The approximate charge density is expanded in a set of basis functions [38,39],

(19) |

We can now write an approximation to the Hartree energy in
Equation 2.4.15. This is always lower than *E*_{H}, but tends to
*E*_{H} as tends to and so provides a
way of estimating the quality of the basis function fit,

(20) |

Then we can select *c*_{k} in Eq. 3.2.7 to minimise the error

(21) |

If this is now differentiated with respect to *c*_{k} in order to
determine the minimum we get an important expression,

Evaluation of these `*t* matrices' is often the slowest step in these
cluster calculations, so obviously a careful choice of fitting
function, *g*_{k}, is required. Simple Gaussian functions have the
advantage of being analytically soluble, but if there are roughly as
many *g*_{k} as basis functions (commonly the case), this means
the *t* matrices are still *O*(*N ^{3}*) integrals. Nonetheless, this is
the way all the O in Si work was performed. However it is possible to
split the

The first of these gives a Gaussian potential,

(22) |

making *t*_{ijk} a simple product of three Gaussians which
is quick to calculate. However the form of these expressions means
that their integral vanishes, and hence they do not contribute to the
total charge density. Therefore the second set of expressions for
*g*_{k} are introduced (simple Gaussians) to ensure the integrated
charge density gives the correct number of electrons.

This formalism was adopted for the III-V work in Chapter 4,
however when testing different fitting functions for small Si-O based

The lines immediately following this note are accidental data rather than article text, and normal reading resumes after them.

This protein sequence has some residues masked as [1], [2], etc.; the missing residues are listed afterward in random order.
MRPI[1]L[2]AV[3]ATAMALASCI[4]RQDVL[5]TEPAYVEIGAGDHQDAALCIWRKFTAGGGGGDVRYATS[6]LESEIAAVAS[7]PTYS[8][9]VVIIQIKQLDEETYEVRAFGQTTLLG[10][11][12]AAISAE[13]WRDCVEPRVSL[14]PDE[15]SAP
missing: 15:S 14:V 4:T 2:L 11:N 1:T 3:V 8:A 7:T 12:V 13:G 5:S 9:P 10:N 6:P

molecules such as disiloxane, (SiH_{3})_{2}O, we found that a much
better fit was obtained using simple Gaussian functions. Therefore
these have been used for all the Si work despite the loss in computing
speed.

The exchange-correlation is similarly approximated as

(23) |

However the expression used to minimise the error in for
*E*_{H} (Equation 3.2.9) was integrated over all and does not necessarily minimise the error at any specific value of
. Therefore it is necessary to choose a new approximation
for and a good choice is a sum of Gaussians,

(24) |

with *d*_{k,s} obtained by minimising

(25) |

If this is differentiated with respect to *d*_{k,s} we obtain

The integrals are the same for both *s*, and if *g*_{k} is set to the
first form in Equation 3.2.13 then *u*_{ijk} are just
proportional to *t*_{ijk} which makes calculation extremely quick.

- Spin averaged and improvements to the approximations
- Spin polarised exchange correlation
- Summary so far
- Matrix Formalism